No girl--not one that's out of her mind drunk(and NONE who are otherwise stoned) would "service" various guys to the extent that they'll leave bright rainbow rings around the base of...just NO. Stupid and demeaning and presents the libido of girls as whorish. Nice stuff for pre-teens, hmmm? No.
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21 of 25 people found the following review helpful By Disappointed on December 19, 2005
Format: Paperback
Whatever you are looking for in literature, this book isn't it. No drama, no action, no plot, no moral, certainly no erotica. Save your money.
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8 of 9 people found the following review helpful By Mrs. Wendy D. Rakus on September 29, 2010
Format: Paperback Verified Purchase
When I hear about a book that has a storm of controversy surrounding it, the first thing I do is read it. In this case that was a huge mistake...not because of the subject matter but because this is, without a doubt, the worst-written book I have ever read. The best characters are barely two-dimensional, and the other characters might as well not even be in the book.

A rainbow party should provide the perfect starting point for exploring the different ways that adolescents feel about their sexuality and the motivations behind their sexual behavior. The various storylines of all the characters who were invited to the party could have been developed to show the real issues that teenagers are dealing with when they decide whether or not they will have sex. Instead, the author seems to have made a list of stereotypes...the class slut, the good girl, the religious kid, the kids who's worried about STDs, the stud, the monogamous couple, etc....and never bothered to give any depth at all to any of the characters who represent the stereotypes.

If I were to have my kids read this book it wouldn't be to broach the topic of sex. It would be to give them a perfect example of how not to write.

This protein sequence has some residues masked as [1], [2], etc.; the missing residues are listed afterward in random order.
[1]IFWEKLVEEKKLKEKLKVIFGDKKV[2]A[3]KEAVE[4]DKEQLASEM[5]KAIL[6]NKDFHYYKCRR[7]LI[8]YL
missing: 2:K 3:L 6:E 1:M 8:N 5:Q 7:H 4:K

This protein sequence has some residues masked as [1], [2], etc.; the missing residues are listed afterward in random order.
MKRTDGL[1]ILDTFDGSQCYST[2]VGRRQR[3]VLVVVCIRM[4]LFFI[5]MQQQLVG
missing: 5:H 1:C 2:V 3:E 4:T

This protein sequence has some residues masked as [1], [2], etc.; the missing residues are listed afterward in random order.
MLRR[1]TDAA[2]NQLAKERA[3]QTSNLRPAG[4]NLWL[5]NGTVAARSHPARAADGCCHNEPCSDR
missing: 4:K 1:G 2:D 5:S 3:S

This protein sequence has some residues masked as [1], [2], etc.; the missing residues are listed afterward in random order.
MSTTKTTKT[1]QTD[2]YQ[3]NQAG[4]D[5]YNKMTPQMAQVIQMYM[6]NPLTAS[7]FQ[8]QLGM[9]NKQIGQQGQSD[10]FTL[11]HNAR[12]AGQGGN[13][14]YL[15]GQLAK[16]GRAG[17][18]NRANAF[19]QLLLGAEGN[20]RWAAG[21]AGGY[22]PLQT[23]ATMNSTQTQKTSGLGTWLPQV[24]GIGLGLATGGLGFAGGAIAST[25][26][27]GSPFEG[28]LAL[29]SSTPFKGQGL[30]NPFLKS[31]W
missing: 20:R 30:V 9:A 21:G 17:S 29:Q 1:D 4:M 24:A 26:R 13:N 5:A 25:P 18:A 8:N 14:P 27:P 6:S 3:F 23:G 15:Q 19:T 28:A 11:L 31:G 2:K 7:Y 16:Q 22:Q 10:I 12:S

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48 of 64 people found the following review helpful By Christopher P. Becker on June 9, 2005
Format: Paperback Verified Purchase
Unlike most reviewers, I have read the entire book. And unlike most reviews about this book, I'd like to actually review the book instead of discussing its controversy or lecturing about society's morals. I have no axe to grind.

On the surface, it's an easy read, even for an adolescent. It has a spectrum of teen characters in a generic teen setting with the central plot building up to an oral sex party. Among the characters, some are virgins (with fears and questions about the party), while some are already sexually active. The story contains widespread dialog about the implications of oral sex (is it really sex?), gender inequality at the party (are the boys simply taking advantage of the girls?) and the effects of sexuality mixed with romance and friendship. The book ends with several characters contracting sexually transmitted diseases, but it seems like a contrived "lesson" tacked-on as an afterthought.

There are a few references to sexual anatomy and function in the book, as well as some profanity. For the most part, the references to sexual function are crude or vague. In other words, it's not a "How To" book; there are no instructions. Even though sexuality is the theme of the book, only one sexual episode is actually played out (it's a scene of oral sex between one boy and one girl; the girl apparently touches herself to achieve orgasm). The oral sex party itself never actually happens.

Of the male characters, one is secretly gay and one is secretly bisexual. They have a sexual relationship, but the book only makes indirect references to it.

The book arguably has some redeeming value. Some characters realize that sex among friends, at a young age, can bring emotional turmoil: fear, mistrust, infidelity and feeling used. (...)